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Old 12-27-2012, 08:38 AM   #1 (permalink)
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Lowering car...why does this help aero?

Thinking about lowering my car...For looks, handling and aero...
What goes on in a lowered car that makes the aero more efficient?

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Old 12-27-2012, 08:46 AM   #2 (permalink)
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It essentially "decreases" some of the frontal area of tires and suspension, and limits the amount of air going under the car.
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Old 12-27-2012, 10:01 AM   #3 (permalink)
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From personal experience, I would suggest you dont. Ride quality suffers. And the gain in mpg might not be worth it.
I would recommend a body kit.
You can keep the ride hieght and look lower. also, the body kit will provide some aero advantage.
I had run SWIFT lowering springs on the Q45 and removed them after 3k miles. Granted, the Infiniti Q45 has electronic suspension and a great ride, but the springs just didnt help. And for the 'looks', it wasnt worth it.
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Old 12-27-2012, 10:10 AM   #4 (permalink)
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I was looking at the Ford Racing suspension kit for the Fiesta...
Modest drop, matched dampers, and no harshness...
Great reviews on it, and less than $250.

I prefer handling over yacht like ride comfort
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Old 12-27-2012, 10:20 AM   #5 (permalink)
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I lowered my civic for a few years and changed it back because it didn't help with mileage, the suspension was more likely to bottom out, I hit pavement when pulling in to driveways and parking lots and it increased wear on the rest of my suspension, costing me more money.
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Old 12-27-2012, 10:26 AM   #6 (permalink)
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Changing just the springs will do that...
And on a Civic, some of the drops can be a little, err, extreme?
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Old 12-27-2012, 11:11 AM   #7 (permalink)
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So if lowering doesn't really help, am I safe to assume that raising a couple inches wouldn't really hurt? I have wanted to lift my van a couple inches but have avoided it for efficiency reasons.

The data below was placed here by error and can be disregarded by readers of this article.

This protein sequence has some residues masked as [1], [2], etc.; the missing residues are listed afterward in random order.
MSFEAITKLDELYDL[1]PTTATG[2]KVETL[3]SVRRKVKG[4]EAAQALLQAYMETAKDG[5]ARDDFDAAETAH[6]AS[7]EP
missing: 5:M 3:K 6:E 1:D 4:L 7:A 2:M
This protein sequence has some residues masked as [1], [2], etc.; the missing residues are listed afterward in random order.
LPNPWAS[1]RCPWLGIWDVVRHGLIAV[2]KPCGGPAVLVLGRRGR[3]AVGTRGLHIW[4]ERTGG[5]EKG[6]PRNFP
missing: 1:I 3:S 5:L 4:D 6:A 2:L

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Old 12-27-2012, 11:42 AM   #8 (permalink)
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Lowering the vehicle will improve handling, cornering speed, and reduce frontal area of tires. The ride will be a bit rough. Make sure you know what type of springs you buy. Lowering spring are for looks, racing springs are for performance.

@Chrisgerman1983:
If you do raise the vehicle, you will add a bit to the frontal area. If you add tire spatz in front of the tires this will most likely negate the effect. You will raise your center of gravity and lose a bit on handling. If you raise the height you should add a belly pan, a front air dam, and direct a bit more air under the vehicle. This may actually reduce drag depending on the space between ground and bottom of vehicle.
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Old 12-27-2012, 12:05 PM   #9 (permalink)
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[QUOTE=YeahPete;347277If you raise the height you should add a belly pan, a front air dam, and direct a bit more air under the vehicle. This may actually reduce drag depending on the space between ground and bottom of vehicle.[/QUOTE]

I was wondering the same thing! having more space under the van might reduce turbulence? Right now the rear axle is just lower then the rest of the underbody. giving more space could allow a smoother bellypan and better attached flow? It might allow me to address the rear axle separately from the van. Maybe a small airfoil built around the axle?
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Old 12-27-2012, 12:27 PM   #10 (permalink)
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Yes because if you look closely at many solar race cars, it looked as if the vehicle is at least 8" off the ground. With tire spatz of course.

MIT Unveils 90 MPH Solar Race Car | Autopia | Wired.com

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